We also aim to educate. Over the next few months, Allison Swank will commence a new weekly series on popular (and not-so-popular) films in the United States ‘about’ Africa. The focus will be on the idea of representations and how they contribute to the broader idea of Africa in the West. Let’s get the academic-speak out of the way with her  introduction to the series and come back next week:

The starting point is to consider the framework with which we view films about Africa. When we acknowledge the historical underpinnings, then we begin to understand why we interpret images of Africa how we do.

Historically, images of Africa and Africans in Hollywood and other films have been tightly interwoven with racist colonial ideologies. The very first filmmakers on the continent (and many that never stepped foot in Africa) built an unequal race representation structure to which many  films still subscribe. The racial hierarchy employed by these films is informed by the notion of racist human evolutionism introduced by the European Enlightenment and proliferated throughout Africa during colonialism.

Hollywood and smaller industries continually adhere to this racist model of humanity and culture by representing Africa in essentialist tropes: tortured black bodies, white guilt, black demons, and white intellect; to name a few.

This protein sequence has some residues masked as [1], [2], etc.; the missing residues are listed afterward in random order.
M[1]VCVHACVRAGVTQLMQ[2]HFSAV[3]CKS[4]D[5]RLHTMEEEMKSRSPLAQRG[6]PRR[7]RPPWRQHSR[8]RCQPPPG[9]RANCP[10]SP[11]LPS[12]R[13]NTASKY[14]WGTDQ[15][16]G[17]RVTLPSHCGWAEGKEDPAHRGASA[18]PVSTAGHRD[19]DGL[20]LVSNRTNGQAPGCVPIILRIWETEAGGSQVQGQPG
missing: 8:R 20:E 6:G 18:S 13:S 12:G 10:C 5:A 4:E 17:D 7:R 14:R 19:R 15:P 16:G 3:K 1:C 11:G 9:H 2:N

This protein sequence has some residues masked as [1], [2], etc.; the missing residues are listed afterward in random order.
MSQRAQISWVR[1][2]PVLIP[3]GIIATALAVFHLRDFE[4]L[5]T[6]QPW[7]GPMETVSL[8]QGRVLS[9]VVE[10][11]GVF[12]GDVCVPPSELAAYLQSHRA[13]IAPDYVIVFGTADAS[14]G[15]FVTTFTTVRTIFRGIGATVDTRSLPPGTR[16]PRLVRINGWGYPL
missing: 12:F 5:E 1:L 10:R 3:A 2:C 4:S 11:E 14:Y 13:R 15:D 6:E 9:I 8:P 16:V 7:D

Yet, the imperialist framework of representation that is still effective today did not derive from a kind of colonial ignorance.  There is a popular assumption that misrepresentations, or ‘false’ images of Africa rest on Western ignorance and that truer images of Africa are based on knowledge.

However, the equation of ignorance with falsehoods and knowledge with truth is problematic. False representations of Africa are not based on ignorance, rather a centuries old knowledge structure most popularly highlighted by Edward Said’s comments on the Occident in ‘Orientalism’ (1978).

Said says of Orientalism that it ‘is not an airy European fantasy about the Orient, but a created body of theory and practice in which, for many generations, there has been considerable material investment‘.

One of the primary aims of this series then is to recognize the origins of Hollywoodian images of Africa within this knowledge structure so that it is no longer passed off as Western ignorance, but identified as the powerful paradigm that it is.

I will start next week with a discussion of the Tarzan films and work forward from there. Like Sean said, the academic-speak is now out of the way. See you next week. — Allison Swank

Further Reading